35

I'm not exactly sure how to word my questions properly, but here it is: Say I receive a reply from customer support such as: "We will take your concern very seriously" But I get the feeling that this is just a generic reply without an actual possibility of the promise being fulfilled.

What do you call such a statement?


Wow, and I feared I asked a poor question. I had never dreamed of getting so much feedback, which is what makes accepting an answer so much more difficult (which is further complicated by not being a native speaker). Thanks to everyone for all the replies! I think I'll go with jwpat7's answer because it lists multiple possibilities along with explanations.

  • 3
    In italian there is the expression "promessa di marinaio" (sailor's promise) to denote a promise devoid of real commitment. The idea is that sailors are traveling around the world, changing port very often and so they can say anything (promise a young girl to marry her, for instance?) without fear of having to oblige. – Francesco Jan 10 '12 at 12:45
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    @Mari-LouA Sure, TIL. It took me a while to figure out what was wrong with my title, though. Thanks! – phant0m Mar 8 '16 at 0:03

12 Answers 12

15

Smarmy is a possibility; it means "Falsely earnest, smug, or ingratiating." Also weaselly, in sense "A devious or sneaky person or animal", may apply. An uncommon word that might be relevant is fugacious, "Fleeting, fading quickly, transient", if you expect support to just forget the issue immediately.

More along the line of "empty promise" are words as found in a clique of illusory synonyms: chimerical, fancied, fanciful, fantastic, fictitious, illusory, imaginary, unreal, and similarly for fictive and perhaps for tenuous, "thin in substance or consistency".

Empty promises in the sense of "say what they want to hear" often are called blandishments, which is defined as "flattering speech or actions designed to persuade or influence."

Empty promises may also be evasions, lies, sophistry. Among the senses of the latter are "an argument that seems plausible, but is fallacious or misleading, especially one devised deliberately to be so"; "the art of using deceptive speech or writing"; and "cunning or trickery".

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39

I would describe such a reply as perfunctory:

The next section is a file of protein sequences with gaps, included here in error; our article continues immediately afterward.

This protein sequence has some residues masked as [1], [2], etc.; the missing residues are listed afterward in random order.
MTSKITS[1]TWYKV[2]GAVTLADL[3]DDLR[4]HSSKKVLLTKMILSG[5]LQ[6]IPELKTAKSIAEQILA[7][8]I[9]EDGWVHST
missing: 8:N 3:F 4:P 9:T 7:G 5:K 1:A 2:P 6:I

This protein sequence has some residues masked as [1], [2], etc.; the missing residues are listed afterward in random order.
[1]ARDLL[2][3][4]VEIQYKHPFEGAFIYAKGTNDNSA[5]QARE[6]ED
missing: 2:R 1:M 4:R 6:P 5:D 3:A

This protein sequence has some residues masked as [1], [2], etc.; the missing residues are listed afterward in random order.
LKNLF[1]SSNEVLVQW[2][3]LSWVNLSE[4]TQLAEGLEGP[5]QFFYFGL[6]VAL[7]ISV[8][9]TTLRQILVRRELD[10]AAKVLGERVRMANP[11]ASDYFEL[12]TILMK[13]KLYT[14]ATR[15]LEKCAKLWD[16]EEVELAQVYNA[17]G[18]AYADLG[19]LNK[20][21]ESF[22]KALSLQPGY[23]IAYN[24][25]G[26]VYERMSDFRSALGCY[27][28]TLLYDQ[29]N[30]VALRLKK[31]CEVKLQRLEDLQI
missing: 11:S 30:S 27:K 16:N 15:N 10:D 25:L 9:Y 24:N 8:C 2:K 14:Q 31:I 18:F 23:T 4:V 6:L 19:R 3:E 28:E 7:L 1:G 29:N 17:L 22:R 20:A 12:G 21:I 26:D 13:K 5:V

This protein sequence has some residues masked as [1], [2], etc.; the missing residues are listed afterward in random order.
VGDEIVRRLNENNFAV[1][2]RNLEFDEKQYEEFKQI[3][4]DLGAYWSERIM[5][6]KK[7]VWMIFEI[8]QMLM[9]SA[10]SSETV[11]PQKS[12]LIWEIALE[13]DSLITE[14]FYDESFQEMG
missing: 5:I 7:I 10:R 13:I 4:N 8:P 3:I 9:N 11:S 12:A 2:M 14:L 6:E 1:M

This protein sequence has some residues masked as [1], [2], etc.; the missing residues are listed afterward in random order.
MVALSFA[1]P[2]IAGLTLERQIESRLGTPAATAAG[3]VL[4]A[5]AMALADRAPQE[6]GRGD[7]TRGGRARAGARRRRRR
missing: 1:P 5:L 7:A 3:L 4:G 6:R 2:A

1. performed merely as a routine duty; hasty and superficial: perfunctory courtesy.
  2. lacking interest, care, or enthusiasm; indifferent or apathetic
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19

You might say "lip service".

"Verbal expression of agreement or allegiance, unsupported by real conviction or action; "

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17

I call it a lie.

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10

A generic reply of this sort is what's known as a pro forma statement:

pro forma, adj. : Done as a formality; perfunctory. [AHED]

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8
  • placating
  • boilerplate

Onomatomaniak answered “Perfunctory”, and that is dead-on.

  • trite
  • patronizing
  • mollify/pacify

(Just for some more ideas.)

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6

Another term is "pie-crust promise". Easily made, easily broken.

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  • 1
    That's one I haven't heard before, and the imagery is great. I'll try to incorporate that into my personal vocabulary. – Blue Magister Jan 10 '12 at 5:39
  • Excellent imagery, but it sounds somewhat contrived. I'd love to use it, but would rather not have to explain it upon every use. – Shalom Craimer Jan 11 '12 at 8:01
  • You'd only have to explain to people who haven't seen Mary Poppins – Kevin Jan 12 '12 at 15:52
5

What about nugatory or jejune?

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5

Let me throw in a technical term here:

lie - "2. An intentionally false statement."

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4

Insincere ...... ...... .......

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1

How about calling the statement apathetic? It seems to fit the bill quite nicely — "having little or no interest" especially in following up with your concern.

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0

I would brand certain such statements as falsehoods.

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